I have rather simplistic understanding of cryptography, so I have to beg a pardon in advance if the question has internal contradictions.

Imagine data $A$ with a hash $hashA$. This data is encrypted with private key $K$ to get data $E$ and the hash of the encrypted data is $hashE$.

  1. Are there encryption method and hashing method, which will allow to verify, given $hashA$, $hashE$ and $K$, that $hashE$ is indeed a hash of “A encrypted with K”?

  2. How secure could that algorithm be against attempted forgeries, i.e. someone having access to $A$ creating $E$ and $K$, so that $hashA$, $hashE$ and $K$ are correct in sense of $1$, but $E$ is not “A encrypted with K”?

Clearly the identity hash $(hash(x)=x)$ works, but I'm more interested in hashes which are significantly smaller than the original data.

  • 1
    $\begingroup$ You're encrypting with the private key? What encryption scheme are you using? $\endgroup$ – pg1989 Nov 30 '13 at 21:50
  • $\begingroup$ The question if there is any encryption / hash pair which will make it work, there is no specific scheme I have in mind at the moment. $\endgroup$ – Kamal Dec 1 '13 at 9:46
  • $\begingroup$ Probably there is no way to achieve unforgeable hashes. The reason is, that you would need some kind of structure preservation over the schemes, but cryptographic hashing and symmetric encryption both "destroy all structure", s.t. you can only check for equal inputs and nothing else. So any kind of relation or structure of corresponding plaintext and ciphertext will not be preserved by the hash function. Btw, there is no "identity hash", because hash functions are defined as arbitrary length input/fixed length output functions(even non-crypto hash functions). $\endgroup$ – tylo Dec 2 '13 at 13:40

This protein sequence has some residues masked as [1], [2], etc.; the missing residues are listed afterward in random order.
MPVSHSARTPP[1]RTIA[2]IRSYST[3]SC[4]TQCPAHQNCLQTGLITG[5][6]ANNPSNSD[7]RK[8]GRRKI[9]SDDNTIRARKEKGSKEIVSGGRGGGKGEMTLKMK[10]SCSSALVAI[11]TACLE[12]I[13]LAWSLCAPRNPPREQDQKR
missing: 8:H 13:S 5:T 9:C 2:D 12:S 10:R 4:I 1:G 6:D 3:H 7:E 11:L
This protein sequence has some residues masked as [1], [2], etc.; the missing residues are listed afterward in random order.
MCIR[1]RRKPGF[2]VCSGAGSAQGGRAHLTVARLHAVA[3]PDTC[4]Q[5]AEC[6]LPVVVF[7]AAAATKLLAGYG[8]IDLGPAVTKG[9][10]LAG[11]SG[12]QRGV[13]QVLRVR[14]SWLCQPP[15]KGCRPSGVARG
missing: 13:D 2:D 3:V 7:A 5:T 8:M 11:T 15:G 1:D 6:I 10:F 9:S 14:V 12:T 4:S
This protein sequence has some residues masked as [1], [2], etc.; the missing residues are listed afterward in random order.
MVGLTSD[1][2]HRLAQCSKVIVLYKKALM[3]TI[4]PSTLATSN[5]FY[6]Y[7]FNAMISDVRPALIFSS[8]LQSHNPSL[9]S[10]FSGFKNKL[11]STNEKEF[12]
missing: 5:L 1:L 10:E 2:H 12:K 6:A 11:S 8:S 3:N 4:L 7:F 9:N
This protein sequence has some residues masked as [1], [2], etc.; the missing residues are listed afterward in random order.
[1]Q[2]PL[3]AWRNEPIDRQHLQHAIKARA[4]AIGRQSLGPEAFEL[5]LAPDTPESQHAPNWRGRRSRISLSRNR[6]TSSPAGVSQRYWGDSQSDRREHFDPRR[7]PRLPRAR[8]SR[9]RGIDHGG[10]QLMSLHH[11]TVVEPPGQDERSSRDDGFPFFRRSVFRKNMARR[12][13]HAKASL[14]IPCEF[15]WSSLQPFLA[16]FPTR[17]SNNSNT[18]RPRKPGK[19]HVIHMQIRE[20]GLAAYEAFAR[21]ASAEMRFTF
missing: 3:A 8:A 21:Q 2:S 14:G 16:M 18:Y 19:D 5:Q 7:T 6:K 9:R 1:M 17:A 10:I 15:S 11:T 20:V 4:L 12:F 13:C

• $\begingroup$ Tylo, thanks for the input. I agree it's unlikely full security can be achieved this way, so I'm looking towards partial security, where forgery would be merely complicated not impossible. It seems to me that "destroying all structure" property can be still hold, but because of some interplay between encryption method and hashing method we could draw an inference mentioned in 1. Well, clearly my intuitiin in crypto is rather weak. $\endgroup$ – Kamal Dec 2 '13 at 19:17

A generic construction could be something like this:

$\def\Enc{\operatorname{Enc}}$ Take a simple hash function $H$ and encryption function $\Enc_K$.

Then define $E = (\Enc_K(H(A)), \Enc_K(A))$ as the encryption, $hashA(A) = H(A)$ and $hashE(x,y) = x$.

Then we have $hashE(E) = \Enc_K(H(A))$, which of course is easy to check against $H(A)$, given $K$.

Of course, this in no way satisfies your unforgability requirement: Only someone with access to both $E$ and $K$ can check if the hash part of $E$ matches the rest of it.

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  • $\begingroup$ Dear Paulo, thanks for your answer. As you state yourself, this solution, while cleary satisfying 1, has zero security in sense of 2. I was intererested in comparing various approaches to find the most secure in this sense. $\endgroup$ – Kamal Dec 1 '13 at 22:43

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